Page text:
Time it right
When will you get the most action on Twitter?
Timing is important, says Jakob Nielsen, “the king of usability.”
Nielsen’s preferred tweeting time is 9:01 a.m. Pacific, because that encompasses working hours from California to the United Kingdom, where most of his audience members live.
He posts a minute after the hour so his tweet will show up above those of people who set their software to post at the top of the hour.
“One of the big downsides of stream-based communication compared to email newsletters is the highly ephemeral nature of the postings,” Nielsen says. “Once they scroll off the first screen, they’re essentially 6 feet under.”
Tweet on Tuesdays.
Tuesday is by far the most popular day for Twitter activity, accounting for 15.7 percent of all tweets, according to a report on Twitter usage by social media analytics provider Sysomos.
Next most popular: Wednesday (15.6 percent) and Friday (14.5 percent).
Make that Fridays.
People tweet most often on Tuesdays. But they retweet more often on Friday — and at 4 p.m. — than at any other day or time, according to viral marketing scientist Dan Zarrella.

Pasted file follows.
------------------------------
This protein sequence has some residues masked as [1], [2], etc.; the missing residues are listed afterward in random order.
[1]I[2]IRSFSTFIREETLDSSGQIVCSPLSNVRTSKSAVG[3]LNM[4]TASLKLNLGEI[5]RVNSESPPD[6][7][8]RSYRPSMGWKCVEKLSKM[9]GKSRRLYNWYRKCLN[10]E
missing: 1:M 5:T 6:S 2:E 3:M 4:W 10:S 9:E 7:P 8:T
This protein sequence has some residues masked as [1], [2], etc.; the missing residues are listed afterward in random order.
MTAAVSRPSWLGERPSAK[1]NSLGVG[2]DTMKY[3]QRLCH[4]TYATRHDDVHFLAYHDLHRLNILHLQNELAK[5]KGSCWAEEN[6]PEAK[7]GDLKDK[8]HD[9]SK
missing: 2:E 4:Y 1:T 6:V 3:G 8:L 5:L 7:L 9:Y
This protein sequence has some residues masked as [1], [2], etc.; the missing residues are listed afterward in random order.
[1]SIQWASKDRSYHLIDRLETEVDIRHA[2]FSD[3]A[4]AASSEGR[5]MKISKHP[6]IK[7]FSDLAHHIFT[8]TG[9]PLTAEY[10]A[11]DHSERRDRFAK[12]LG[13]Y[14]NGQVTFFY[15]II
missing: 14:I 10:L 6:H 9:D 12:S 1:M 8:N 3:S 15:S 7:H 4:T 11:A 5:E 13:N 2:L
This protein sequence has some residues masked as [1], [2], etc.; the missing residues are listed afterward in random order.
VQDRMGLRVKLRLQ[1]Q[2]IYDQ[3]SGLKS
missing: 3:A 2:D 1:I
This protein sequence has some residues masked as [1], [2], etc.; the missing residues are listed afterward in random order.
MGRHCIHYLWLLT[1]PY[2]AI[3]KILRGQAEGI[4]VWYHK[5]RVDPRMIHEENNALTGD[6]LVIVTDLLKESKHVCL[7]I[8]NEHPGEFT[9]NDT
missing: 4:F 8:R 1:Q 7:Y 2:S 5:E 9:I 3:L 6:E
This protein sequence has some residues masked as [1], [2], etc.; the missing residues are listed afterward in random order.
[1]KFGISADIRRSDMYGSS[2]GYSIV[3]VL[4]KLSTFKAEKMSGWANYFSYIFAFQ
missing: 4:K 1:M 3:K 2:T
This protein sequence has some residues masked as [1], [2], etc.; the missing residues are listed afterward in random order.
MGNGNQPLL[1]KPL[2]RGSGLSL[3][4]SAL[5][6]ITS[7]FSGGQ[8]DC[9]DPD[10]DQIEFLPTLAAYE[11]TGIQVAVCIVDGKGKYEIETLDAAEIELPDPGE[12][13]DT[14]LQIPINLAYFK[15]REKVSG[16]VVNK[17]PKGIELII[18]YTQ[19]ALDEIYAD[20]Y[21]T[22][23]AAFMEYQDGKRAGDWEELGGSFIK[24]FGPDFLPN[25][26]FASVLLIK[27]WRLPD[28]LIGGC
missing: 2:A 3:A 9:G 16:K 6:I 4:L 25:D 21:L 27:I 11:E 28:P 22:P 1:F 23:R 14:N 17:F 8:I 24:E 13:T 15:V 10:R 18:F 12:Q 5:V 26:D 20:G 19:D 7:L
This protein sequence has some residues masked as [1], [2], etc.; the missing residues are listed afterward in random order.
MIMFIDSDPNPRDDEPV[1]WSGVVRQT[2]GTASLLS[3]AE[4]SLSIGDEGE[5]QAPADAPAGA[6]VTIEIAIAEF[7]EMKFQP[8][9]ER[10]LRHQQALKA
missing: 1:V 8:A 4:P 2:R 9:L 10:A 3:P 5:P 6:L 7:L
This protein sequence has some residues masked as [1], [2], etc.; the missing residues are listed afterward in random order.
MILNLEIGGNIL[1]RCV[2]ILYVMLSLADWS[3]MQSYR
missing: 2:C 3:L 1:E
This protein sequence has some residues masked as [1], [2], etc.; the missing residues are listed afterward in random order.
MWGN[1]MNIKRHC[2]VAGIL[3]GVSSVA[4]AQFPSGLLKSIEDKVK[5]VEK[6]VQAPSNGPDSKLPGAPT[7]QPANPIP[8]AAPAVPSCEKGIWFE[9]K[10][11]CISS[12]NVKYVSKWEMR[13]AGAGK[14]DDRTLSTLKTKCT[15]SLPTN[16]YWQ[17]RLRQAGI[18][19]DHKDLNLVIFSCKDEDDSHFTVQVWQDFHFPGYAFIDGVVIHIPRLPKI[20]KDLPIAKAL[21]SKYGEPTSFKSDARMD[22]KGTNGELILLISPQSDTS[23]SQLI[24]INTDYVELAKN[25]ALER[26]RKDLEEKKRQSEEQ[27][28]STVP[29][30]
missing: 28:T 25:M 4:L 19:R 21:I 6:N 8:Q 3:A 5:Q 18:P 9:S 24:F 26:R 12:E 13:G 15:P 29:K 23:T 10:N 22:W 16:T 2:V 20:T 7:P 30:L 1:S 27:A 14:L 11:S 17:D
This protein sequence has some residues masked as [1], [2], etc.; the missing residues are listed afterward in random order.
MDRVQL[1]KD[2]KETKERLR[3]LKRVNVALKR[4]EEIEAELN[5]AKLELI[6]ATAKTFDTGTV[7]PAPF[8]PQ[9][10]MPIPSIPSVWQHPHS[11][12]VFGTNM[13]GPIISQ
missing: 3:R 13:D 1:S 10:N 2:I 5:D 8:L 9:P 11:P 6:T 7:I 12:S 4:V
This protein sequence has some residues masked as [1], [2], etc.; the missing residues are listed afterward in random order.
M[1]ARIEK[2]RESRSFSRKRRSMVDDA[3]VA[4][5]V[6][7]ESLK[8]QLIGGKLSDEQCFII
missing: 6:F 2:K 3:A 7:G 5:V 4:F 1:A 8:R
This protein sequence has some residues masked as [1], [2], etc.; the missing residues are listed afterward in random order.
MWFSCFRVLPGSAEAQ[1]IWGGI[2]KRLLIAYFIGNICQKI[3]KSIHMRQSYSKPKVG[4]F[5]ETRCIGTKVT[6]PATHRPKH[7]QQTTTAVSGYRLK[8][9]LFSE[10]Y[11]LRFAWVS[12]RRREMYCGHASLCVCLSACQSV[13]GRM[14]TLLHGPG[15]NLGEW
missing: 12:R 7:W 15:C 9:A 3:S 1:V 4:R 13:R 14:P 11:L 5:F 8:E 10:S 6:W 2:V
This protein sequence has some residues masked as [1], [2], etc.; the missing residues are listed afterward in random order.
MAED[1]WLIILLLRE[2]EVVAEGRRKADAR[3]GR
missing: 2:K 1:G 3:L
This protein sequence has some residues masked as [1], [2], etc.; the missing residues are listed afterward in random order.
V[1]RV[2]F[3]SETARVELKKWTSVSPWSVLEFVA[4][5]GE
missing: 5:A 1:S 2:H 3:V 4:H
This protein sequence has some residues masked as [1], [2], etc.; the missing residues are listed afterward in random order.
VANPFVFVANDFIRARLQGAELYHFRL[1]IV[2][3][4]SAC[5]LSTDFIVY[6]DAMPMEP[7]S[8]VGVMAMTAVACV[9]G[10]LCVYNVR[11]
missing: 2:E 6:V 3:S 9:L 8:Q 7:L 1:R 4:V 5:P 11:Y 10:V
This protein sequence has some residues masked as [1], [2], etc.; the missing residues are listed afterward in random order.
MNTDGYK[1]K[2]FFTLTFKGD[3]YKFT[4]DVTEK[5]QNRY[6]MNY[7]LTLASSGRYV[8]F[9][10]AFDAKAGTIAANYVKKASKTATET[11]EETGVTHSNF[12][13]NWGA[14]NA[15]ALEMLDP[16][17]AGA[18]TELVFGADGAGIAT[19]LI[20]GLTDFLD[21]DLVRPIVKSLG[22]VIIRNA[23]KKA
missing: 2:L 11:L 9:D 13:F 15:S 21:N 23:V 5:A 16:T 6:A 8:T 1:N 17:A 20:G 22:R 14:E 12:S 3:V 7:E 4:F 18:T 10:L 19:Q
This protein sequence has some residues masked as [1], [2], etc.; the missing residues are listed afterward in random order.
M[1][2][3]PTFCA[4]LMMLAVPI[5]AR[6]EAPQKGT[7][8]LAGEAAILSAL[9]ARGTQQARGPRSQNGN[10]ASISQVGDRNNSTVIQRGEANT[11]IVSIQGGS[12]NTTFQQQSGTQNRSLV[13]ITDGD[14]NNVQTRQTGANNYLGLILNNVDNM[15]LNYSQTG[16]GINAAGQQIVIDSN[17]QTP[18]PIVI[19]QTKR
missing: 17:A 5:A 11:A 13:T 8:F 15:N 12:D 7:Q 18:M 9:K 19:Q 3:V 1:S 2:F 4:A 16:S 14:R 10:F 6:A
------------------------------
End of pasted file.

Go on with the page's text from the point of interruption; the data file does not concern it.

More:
Looking to get retweets? Friday afternoon may be the best time to tweet, Zarrella says.
Make that weekends and afternoons.
Thursday and Sunday, followed by Saturday, are the best days for getting click-throughs on your tweets, according to new research by Zarrella. He attributes this to “link fatigue” during the week, when more links are posted.
And 2 p.m. is the best time for click-through rates, according Zarrella’s research.
So when should you tweet?
Depends on what you want to accomplish.
Reach readers online
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About Ann Wylie
Ann Wylie is president of Wylie Communications Inc., a training, writing and consulting firm. She works with communicators who want to reach more readers and with organizations that want to get the word out. Wylie is the author of RevUpReadership.com, a toolbox for writers, and Wylie’s Writing Tips, a free e-zine. She has earned more than 60 awards, including two IABC Gold Quills, for her work.
Copyright © 2010 Ann Wylie. All rights reserved.